Will Apple's App Store change the desktop app market?

It worked for the iPhone, so maybe it could work for other devices

There's no doubt that Apple's iPhone has changed the landscape of the smart-phone industry, and indeed the mobile phone business as a whole. But one of the most revolutionary advances that Apple offered up isn't in the iPhone itself: It's the mechanism the company developed to distribute non-Apple applications to iPhone and iPod Touch users.

Third-party development for mobile devices and smart phones was already happening well over a decade before the iPhone's mid-2007 launch. Palm, Microsoft and Research In Motion all allowed other companies to develop software for their devices, but they left it up to those third-party developers to market their creations -- and forced users to find, purchase, download and install them on their own.

In many ways, this model was no different from the one used by PC makers (including both Apple and Microsoft Corp.) to enable developers to create software and sell it through the same retail channels as the computers themselves. But software for mobile devices evolved in a smaller niche market, one with a more diverse range of platforms that was better suited to online purchasing. The result was often chaos. Users didn't know where to go to find applications, and in some cases, they didn't know how to properly install or remove the applications they had bought.

The App Store 'a radical shift'

Apple's decision to develop a new model -- its App Store -- marked a radical shift for developers and users in mobile software distribution. For developers, the App Store represented a one-stop solution for getting their creations into the hands of users. Apple leveraged its existing iTunes infrastructure for selling music and movies to make apps available to users, handle transactions, prevent piracy by tying purchases to an iTunes account, and offer some measure of marketing and management of customer reviews.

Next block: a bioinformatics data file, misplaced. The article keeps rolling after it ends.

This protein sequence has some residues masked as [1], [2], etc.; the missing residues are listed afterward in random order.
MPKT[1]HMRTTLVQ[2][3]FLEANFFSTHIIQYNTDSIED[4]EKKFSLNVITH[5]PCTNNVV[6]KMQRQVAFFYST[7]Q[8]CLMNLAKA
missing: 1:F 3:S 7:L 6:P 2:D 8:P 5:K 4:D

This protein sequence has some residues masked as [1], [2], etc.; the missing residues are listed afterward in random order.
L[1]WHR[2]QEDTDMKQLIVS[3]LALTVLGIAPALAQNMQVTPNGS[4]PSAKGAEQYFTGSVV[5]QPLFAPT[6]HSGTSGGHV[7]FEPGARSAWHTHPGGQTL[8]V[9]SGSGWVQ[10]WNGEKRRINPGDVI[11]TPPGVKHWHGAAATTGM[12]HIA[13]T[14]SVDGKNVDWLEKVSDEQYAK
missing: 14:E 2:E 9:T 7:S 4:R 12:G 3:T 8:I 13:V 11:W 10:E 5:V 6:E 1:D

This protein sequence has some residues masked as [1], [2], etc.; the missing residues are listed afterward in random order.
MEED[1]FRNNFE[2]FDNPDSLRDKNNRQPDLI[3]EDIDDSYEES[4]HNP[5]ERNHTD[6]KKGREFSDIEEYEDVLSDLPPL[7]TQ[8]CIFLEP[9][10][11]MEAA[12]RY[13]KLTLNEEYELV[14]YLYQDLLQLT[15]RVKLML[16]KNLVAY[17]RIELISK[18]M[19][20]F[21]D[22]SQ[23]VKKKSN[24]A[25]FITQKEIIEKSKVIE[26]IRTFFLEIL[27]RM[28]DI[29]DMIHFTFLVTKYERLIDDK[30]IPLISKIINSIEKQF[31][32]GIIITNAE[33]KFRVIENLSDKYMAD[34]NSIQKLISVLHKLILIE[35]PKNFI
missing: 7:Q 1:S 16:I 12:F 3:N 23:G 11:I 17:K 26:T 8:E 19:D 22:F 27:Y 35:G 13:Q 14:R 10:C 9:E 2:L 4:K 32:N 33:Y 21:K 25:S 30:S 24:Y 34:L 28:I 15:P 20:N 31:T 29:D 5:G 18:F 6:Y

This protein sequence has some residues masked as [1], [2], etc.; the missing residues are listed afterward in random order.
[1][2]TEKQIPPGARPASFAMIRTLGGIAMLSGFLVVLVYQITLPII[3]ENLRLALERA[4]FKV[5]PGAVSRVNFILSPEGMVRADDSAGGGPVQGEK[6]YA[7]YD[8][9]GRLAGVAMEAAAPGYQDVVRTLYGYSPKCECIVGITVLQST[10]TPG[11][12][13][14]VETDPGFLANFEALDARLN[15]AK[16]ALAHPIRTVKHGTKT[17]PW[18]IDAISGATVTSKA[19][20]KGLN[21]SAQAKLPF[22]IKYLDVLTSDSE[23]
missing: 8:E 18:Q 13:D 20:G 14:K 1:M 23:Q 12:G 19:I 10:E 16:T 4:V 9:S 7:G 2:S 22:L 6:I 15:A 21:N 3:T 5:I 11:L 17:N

Once the App Store opened last July, developers didn't need to worry about traditional retail channels, setting up a Web site to host downloads or figuring out how they would get paid. (Apple skims 30 percent off the top; developers keep the rest. ) Not only did this drastically simplify the overhead for developers in distributing their apps, it also leveled the playing field between small developers -- maybe just one person working on a single product -- and large corporate developers.

For users, the App Store has been even more revolutionary -- and popular. By December, it had already distributed 300 million application downloads and was cranking out 2.2 million a day from a one-stop smorgasbord of applications. Buyers can browse categories, see what's new or popular, read reviews, check out screenshots, and search for specific applications by name or function. On top of that, buyers could do all that searching and evaluating on their computers or directly from an iPhone/iPod Touch.

But finding apps is only half the story. Purchasing them is also easy. Once you've set up an iTunes account, there's nothing more to it than clicking the "Buy" button and verifying a password. Then comes the real genius part: effortless installation. There's no installer utility, no convoluted instructions, no setup wizard -- the application just appears on your iPhone or iPod Touch home screen immediately if you used the device to find and buy it, or during the next sync if you purchased it on a computer. Software has never been so easy to find, purchase and install on any device.

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Ryan Faas

Computerworld
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